The American rocket of the 21st century may well feature Russian engine developed in the 1970s.
On Monday, the Air Force is scheduled to pick two companies to compete for the final stage of a $2 billion program to replace its fleet of unmanned boosters.
The idea is to cut launch costs almost in half by junking three separate rockets now used -- the medium-lift Atlas and Delta and heavy-lift Titan -- in favor of one family of boosters.
The resulting rocket might also help the U.S. eat into the 70 percent market share Europeans now enjoy in the commercial launch business.
Bethesda-based Lockheed Martin Corp. has what is widely considered the leading entry in the race. And it features a Russian engine -- the RD-180, the descendant of a monstrous unit developed for the Soviet space shuttle.
It's proven. It's cheap. And it's better, many experts say, than anything the United States now has.
"I'm actually surprised there are not more Russian engines being proposed," said Marco Caceres, a space analyst for the Teal Group.
Russian engines have always been the best thing about that country's space program, Caceres said. With cruder materials technology, Russian space hardware is heavier than that of the West. So they had to have more powerful engines to get things aloft.
Lockheed Martin can capitalize on the years since the early 1970s when the Soviets invested in engine design and the U.S. spent a mere pittance. Lockheed can also count on its own years of experience building Atlas and Titan rockets. It just puts the two together.
"That ain't rocket science; that's welding," said John Pike of the Federation of American Scientists.
Developing a new rocket engine is extremely costly business. Since the early 1970s, the U.S. has opened that door only a handful of times, and those efforts came to quick ends -- the
National Launch System was canceled in 1991 and the Spacelifter fizzled in 1993.
Congress ordered the Air Force in 1994 to come up with a cheaper way of launching satellites, and the Pentagon decided it couldn't afford to buy something really new. Instead, it ordered up proposals for the Evolved Expendable Launch Vehicle -- a rocket evolved from existing Atlas, Delta and Titan technology.
Of the four industry teams that each won $30 million last year to prepare entries for the EELV, only Lockheed Martin saw what Pike says is a clear advantage in going Russian:
"It basically means we're getting a new launch vehicle without having to spend all the money to get a new engine," he said.
And there's another plus: "This is giving Russian rocket folks something to do besides all moving to North Korea or Libya," Pike said.
A team led by McDonnell Douglas Corp. took what at first glance appears to be a more logical approach than running into the arms of America's former adversary. They're designing their own new engines.
But in this paradoxical age of tight budgets and loose borders, that may be a handicap, some experts say.
Creating a new engine "I really don't think is going to happen," said Charles Vick, another space expert with the Federation of American Scientists. Research and development costs would be prohibitive, he said.
And both the McDonnell Douglas design and the one put forward by Boeing Co., which uses two Space shuttle engines, "would wreak havoc on existing launch facilities," Vick said.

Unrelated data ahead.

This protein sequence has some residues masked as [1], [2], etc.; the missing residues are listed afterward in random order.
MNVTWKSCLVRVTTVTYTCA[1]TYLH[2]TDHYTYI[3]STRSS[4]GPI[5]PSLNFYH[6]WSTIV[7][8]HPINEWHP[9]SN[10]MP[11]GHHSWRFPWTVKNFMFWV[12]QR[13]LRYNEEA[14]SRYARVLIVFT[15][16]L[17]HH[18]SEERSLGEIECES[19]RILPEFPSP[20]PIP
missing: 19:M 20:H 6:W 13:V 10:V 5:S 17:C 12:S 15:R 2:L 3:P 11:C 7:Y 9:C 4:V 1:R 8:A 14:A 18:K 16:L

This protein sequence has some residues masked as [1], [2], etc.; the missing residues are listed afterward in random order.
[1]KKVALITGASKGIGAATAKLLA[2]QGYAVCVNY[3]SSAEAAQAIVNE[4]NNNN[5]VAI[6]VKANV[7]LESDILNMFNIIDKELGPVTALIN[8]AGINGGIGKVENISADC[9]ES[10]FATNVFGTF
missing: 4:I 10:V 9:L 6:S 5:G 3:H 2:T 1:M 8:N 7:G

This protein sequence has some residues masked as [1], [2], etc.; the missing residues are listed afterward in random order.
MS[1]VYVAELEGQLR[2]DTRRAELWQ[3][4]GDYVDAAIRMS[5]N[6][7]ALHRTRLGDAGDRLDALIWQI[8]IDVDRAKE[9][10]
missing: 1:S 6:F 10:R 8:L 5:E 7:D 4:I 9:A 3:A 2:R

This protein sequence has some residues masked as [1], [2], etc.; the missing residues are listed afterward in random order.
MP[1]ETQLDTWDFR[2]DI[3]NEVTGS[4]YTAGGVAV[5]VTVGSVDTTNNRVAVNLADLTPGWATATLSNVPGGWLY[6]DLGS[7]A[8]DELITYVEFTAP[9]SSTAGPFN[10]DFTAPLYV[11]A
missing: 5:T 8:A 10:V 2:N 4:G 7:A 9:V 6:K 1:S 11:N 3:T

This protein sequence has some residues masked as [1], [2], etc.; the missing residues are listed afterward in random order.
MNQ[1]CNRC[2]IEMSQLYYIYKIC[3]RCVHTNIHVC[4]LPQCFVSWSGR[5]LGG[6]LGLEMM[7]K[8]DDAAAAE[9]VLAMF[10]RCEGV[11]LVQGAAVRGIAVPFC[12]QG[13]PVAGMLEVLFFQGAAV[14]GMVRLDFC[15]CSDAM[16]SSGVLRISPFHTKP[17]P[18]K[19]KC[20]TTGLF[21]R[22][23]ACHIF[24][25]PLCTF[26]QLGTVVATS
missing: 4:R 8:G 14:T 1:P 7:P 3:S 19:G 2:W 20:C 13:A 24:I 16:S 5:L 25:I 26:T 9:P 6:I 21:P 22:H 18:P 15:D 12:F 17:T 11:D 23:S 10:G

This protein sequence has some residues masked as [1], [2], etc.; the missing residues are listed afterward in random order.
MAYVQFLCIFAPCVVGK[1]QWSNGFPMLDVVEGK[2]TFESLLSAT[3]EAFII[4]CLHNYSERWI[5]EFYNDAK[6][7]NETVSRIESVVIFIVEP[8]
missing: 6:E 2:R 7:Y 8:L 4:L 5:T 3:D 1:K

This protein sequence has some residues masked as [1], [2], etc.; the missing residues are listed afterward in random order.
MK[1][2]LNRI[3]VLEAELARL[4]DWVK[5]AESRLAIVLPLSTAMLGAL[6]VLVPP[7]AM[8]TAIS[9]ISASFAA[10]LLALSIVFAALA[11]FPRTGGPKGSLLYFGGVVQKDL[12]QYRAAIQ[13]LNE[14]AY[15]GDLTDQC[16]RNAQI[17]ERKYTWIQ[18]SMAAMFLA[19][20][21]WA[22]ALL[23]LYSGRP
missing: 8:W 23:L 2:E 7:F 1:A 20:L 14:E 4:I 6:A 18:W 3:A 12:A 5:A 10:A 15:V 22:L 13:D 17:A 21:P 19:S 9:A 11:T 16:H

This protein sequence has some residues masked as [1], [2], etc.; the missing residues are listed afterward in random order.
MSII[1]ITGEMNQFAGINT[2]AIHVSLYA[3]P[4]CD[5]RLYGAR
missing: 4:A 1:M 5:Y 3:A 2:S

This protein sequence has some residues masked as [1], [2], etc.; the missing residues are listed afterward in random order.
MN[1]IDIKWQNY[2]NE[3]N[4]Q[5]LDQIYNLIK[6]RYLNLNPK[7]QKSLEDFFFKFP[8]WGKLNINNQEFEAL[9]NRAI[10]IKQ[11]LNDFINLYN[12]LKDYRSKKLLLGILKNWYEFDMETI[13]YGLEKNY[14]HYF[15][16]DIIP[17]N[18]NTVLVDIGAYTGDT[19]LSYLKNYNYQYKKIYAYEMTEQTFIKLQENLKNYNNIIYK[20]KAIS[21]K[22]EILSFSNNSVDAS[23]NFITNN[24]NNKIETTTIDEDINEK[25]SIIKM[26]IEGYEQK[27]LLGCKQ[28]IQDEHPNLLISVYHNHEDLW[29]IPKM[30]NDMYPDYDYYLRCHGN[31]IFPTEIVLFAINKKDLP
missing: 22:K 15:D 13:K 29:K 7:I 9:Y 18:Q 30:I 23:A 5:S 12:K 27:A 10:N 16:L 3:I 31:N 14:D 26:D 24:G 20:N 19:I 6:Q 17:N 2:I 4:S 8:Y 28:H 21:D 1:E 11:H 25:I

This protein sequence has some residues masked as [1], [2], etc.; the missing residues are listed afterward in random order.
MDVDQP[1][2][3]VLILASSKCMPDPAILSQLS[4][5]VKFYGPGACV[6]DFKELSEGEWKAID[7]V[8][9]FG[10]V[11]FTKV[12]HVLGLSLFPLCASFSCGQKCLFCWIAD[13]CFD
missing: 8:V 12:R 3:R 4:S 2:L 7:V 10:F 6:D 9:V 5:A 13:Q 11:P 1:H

Alliant Techsystems of Utah is the fourth entrant in the race, and its rocket is the only one featuring all solid fuel. Vick discounts RTC that entry, too, noting that current solid-fueled Titan rockets have simply been too unreliable.
But Wolfgang Demisch, a defense analyst for B. T. Securities in New York, favors the Alliant entry expressly because it continues evolving the solid fuel technology used on the Titans.
Ranking Alliant as a logical, evolutionary step, then, Demisch would handicap McDonnell Douglas as the favorite for the second slot -- a radical alternative to give the Pentagon something for contrast.
Also in McDonnell Douglas' favor is the extraordinary record of its current Delta II rocket. Its 49 launches without a failure is a current world record.
For other experts, though, Lockheed Martin's Russian-powered entry is the only logical choice.
"You're just getting a big bang for your buck here," said the Teal Group's Caceras.
And it would be hard to overstate the need for economy in this program. The Air Force is looking to cut the cost of an unmanned rocket launch by as much as half. The heavy-lift Titan IV rocket, for instance, currently costs about $350 million per launch. Caceras estimates the EELV version could go up for $200 million.
Instead of maintaining three armies of technicians to launch three separate rockets built on three separate assembly lines, a single booster program could provide enormous economies of scale. Fold in the potential for using the EELV to feed the voracious commercial space industry, and some experts see a truly awesome program.
But Demisch, for one, is not convinced it will survive. "That's still not going to be a cheap set of boosters to get off the ground," he said.
Dave Radzanowski, a space analyst for the Congressional Research Service, said he thinks Congress is committed to the program -- as long as it stays within its relatively tight $2 billion total budget.
"Congress has concern with the current launch vehicles being extremely expensive," Radzanowski said. "And anything to reduce those costs I think they see as a great idea."
A win for Lockheed Martin when the single builder is picked in 1998 would give the world's biggest defense company a virtual monopoly on yet another field. Already churning out Atlas and Titan rockets under contracts that run through the turn of the century, Lockheed Martin earlier this year won the race to build the X-33, which one day will replace the Space Shuttle.
Pub Date: 12/13/96